21 Jump Street. Starsky and Hutch. Bewitched. Knight Rider. Charlie’s Angels. The list of great TV shows is a long one, but the list of TV shows that received a terrible reboot is shorter. And even shorter are the reboots that eschew the class and dignity of the original, and opt for the crass comedy route that insults the source material.
The Chilling Adventures of Sabrina is wildly out of place in this list, in that the source material here technically isn’t the 1996 comedy series, Sabrina the Teenage Witch, but the original Archie Comics series. And instead of sticking with comedy like the 1996 TV sitcom, this reboot of a comedy has embraced the terror, horror and witchcraft of the comic book premise – a young witch of mortal and witch blood under the care of her two aunts, Hilda and Zelda Spellman, both who are witches themselves. Also living with the three ladies is their cat, Salem Saberhagen.
Unlike the comics though, this Salem is not a witch who’s been turned into a cat. Instead, the cat is Sabrina’s familiar, a protector and friend. The Spellmans aren’t alone in their mortuary either, as cousin Ambrose, a warlock, has been placed under house arrest in the house, unable to leave. Oh, and the Dark Lord aka Satan, really wants Sabrina to pledge allegiance to him.
But like in the comics, this series has ties to Archie, or rather, Riverdale, the current TV adaptation of the Archie Comics series, also on Netflix. The producers have referred to both shows as companion shows that are unlikely to cross over. Sabrina’s fictional town of Greendale is located somewhere near Riverdale, the home of Archie Andrews and gang.
For those of you who grew up with Melissa Joan Hart as Sabrina, this reboot is the last thing you want to see. That show was The Big Bang Theory Meets Annie.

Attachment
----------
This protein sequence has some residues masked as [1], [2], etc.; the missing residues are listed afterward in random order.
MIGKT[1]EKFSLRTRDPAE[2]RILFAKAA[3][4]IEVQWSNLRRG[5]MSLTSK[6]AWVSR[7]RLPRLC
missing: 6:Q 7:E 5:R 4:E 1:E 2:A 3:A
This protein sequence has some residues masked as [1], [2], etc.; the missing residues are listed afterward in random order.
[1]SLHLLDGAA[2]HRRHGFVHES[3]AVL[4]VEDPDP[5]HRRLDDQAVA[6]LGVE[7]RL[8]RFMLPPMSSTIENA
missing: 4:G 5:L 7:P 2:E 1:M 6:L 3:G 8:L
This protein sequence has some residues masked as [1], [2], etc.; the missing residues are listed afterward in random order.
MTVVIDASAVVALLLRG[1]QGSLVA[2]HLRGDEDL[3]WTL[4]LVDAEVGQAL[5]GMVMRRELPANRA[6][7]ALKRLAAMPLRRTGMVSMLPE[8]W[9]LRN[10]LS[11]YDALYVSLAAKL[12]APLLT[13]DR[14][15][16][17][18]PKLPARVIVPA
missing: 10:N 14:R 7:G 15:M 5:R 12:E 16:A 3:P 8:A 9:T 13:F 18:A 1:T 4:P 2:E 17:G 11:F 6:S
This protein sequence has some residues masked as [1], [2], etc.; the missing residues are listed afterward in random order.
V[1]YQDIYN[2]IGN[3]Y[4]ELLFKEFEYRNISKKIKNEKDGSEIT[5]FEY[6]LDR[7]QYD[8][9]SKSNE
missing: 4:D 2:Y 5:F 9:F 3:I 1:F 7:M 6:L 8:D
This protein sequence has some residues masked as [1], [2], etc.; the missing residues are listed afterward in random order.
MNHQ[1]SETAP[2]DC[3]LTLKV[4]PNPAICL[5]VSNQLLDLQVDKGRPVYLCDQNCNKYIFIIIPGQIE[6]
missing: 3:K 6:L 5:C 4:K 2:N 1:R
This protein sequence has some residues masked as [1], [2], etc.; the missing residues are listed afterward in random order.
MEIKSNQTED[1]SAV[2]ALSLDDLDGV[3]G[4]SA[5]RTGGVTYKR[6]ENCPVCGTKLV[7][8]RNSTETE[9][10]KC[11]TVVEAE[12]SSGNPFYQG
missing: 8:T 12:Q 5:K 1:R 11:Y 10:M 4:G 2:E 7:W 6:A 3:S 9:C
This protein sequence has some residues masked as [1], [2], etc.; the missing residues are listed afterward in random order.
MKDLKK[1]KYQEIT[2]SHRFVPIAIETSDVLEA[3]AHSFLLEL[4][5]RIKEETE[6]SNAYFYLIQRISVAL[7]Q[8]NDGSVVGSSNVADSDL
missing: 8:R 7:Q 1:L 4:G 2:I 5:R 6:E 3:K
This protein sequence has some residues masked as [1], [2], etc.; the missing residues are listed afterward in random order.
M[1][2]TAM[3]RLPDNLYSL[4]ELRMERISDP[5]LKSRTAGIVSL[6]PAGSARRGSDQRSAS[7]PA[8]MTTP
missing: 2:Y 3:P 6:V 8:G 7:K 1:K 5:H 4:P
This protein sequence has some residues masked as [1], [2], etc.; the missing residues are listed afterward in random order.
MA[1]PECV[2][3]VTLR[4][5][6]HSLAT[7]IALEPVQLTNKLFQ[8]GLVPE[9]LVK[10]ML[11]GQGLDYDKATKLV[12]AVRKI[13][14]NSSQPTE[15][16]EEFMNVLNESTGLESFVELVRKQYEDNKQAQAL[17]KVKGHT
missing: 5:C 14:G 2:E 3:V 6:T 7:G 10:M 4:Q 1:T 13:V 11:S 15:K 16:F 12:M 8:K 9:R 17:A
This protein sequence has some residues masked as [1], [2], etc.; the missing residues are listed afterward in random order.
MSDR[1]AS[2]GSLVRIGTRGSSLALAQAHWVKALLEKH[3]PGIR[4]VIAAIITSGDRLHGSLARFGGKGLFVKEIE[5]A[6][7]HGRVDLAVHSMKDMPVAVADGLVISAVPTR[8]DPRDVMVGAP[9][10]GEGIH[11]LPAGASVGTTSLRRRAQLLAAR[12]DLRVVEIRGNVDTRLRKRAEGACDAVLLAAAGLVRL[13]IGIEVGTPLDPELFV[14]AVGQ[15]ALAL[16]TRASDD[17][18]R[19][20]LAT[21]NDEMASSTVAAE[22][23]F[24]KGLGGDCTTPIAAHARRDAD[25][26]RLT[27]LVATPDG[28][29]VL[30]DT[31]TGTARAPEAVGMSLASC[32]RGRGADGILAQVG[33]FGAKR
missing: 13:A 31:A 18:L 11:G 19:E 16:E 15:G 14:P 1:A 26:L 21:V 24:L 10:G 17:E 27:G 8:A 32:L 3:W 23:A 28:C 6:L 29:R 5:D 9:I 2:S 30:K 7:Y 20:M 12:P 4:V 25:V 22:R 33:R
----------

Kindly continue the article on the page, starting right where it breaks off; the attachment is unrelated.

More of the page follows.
This new, darker, richer Sabrina is Supernatural crossing paths with Harry Potter, with a detour past Bates Motel and American Horror Story. There are deaths, blood torture, the occult, witches, magic, ritual sacrifice, plot twists, angst, betrayal, myth building, and we cannot get enough of this.
This Sabrina has friends in her regular American high school, where her friends and her have to deal with violence, misogyny, the uncaring education system, teen love and witchcraft. Then there is the whole other supernatural life of hexes, spells, cannibalism, murder, the Dark Lord and Satanic rituals. And when the two of them collide, fire and brimstone roar to life.
Kiernan Brennan Shipka, formerly of Mad Men fame, takes hold of her portrayal Sabrina, displaying a sense of pure independence and wanting dominance of her life, even as she addresses her own fears and uncertainty when trying to leave her demonic half behind, to embrace her human side.
At times, she is sweet, loving and innocent, as she defends her friends, goes head to head against her principal, and argues with her aunties. In other times, she offers a cold-blooded stare as she dials up her viciousness against her fellow witches and warlocks.
As Aunt Zelda, Miranda Otto takes on the role of a mother, even as she tries to balance her Satanic faith with her love for her stubborn niece. Lucy Davis is brilliant as Aunt Hilda, who is the opposite of her sister Zelda. On occasions, the script moves away from Sabrina and into the at times disastrous relationship both women have with each other, even as they live under the same roof and care for the same girl that their brother left behind.
The imagery of the devil, blood, lessons in evil might seem too much for some, and unlike the comics, this adaptation is clearly not meant for kids. But the kids can watch the old series, while the adults enjoy this refreshing take of a classic icon in what is one of the best shows of the year.
GEEK REVIEW SCORE
Everyone has a little devil in them – Sabrina just happens to take on the devil with extreme precision and focus, while entertaining a new audience.
Story - 8/10
Direction - 7/10
Characterisation - 8/10
Geek Satisfaction - 9/10